The first collaboration between the Brian Jonestown Massacre’s Anton Newcombe and Canadian psych mainstay Tess Parks was one of the year’s most surprising treats. The duo married Newcombe’s looping, hypnotic psychedelic soundscapes with Parks’ gravelly, despairing vocals. Standout track Friendlies is a prime example of their interplay put to best fit as Parks meanders through stoned melodies and Newcombe rolls out exotic strings and droning melancholy. A refreshingly focused offering.

Billy Black


Built To Spill

Untethered Moon Warner

Doug Martsch has been doing Built To Spill since 1992. Seemingly in possession of a superhuman talent for writing kick ass rock songs he has been releasing albums steadily ever since, rarely giving a second thought to his tried-and-tested formula. Untethered Moon is an exception. The band’s first album since 2009 was more than just another Built To Spill record, delving deeper into Martsch’s own ideas about his band and emerging triumphant with a rare, self-deprecating kind of confidence.

Billy Black


Four Tet

Morning / Evening Text

There was something profoundly cyclical about Morning/Evening, Four Tet’s eighth studio album. Citing an inherited collection of his late grandfather’s Hindu devotional records as its underpinning influence, Morning Side explored the sounds that shaped his childhood and his heritage – most strikingly through the poignant vocal sample from the 1983 Bollywood film Souten – while gently thumping outro to Evening Side pulsated with the house rhythms explored through his present, drawing you out of the rushing everyday into somewhere far more serene.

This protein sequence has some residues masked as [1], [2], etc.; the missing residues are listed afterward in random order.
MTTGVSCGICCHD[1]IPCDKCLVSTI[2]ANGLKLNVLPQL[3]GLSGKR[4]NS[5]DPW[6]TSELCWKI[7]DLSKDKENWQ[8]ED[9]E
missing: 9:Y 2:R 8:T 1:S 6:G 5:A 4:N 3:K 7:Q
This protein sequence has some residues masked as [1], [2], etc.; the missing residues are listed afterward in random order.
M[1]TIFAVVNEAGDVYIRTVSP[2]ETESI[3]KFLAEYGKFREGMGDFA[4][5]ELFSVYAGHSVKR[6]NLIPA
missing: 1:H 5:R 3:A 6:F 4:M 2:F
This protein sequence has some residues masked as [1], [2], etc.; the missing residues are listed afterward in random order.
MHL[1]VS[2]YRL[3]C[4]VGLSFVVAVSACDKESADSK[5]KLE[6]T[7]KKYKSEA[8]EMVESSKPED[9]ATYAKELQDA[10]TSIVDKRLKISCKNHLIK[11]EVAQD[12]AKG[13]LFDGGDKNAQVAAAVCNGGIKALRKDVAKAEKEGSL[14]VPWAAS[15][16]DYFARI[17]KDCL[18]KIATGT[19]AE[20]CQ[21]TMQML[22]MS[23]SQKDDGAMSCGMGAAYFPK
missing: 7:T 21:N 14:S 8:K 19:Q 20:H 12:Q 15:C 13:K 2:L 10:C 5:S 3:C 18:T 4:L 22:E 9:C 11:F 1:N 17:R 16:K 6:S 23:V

Josie Roberts



Sun Coming Down Constellation

It’d be easy to dismiss Ought as just another bunch of smartarse art school kids from North America who make off-kilter rock music. However, there’s something about their particular brand of slightly smarmy, intellectual indie that’s managed to keep us interested. Sun Coming Down was always going to be Ought’s difficult second album but luckily they’ve retained a trembling, paranoid undertone that somehow sums up millennial angst with aplomb.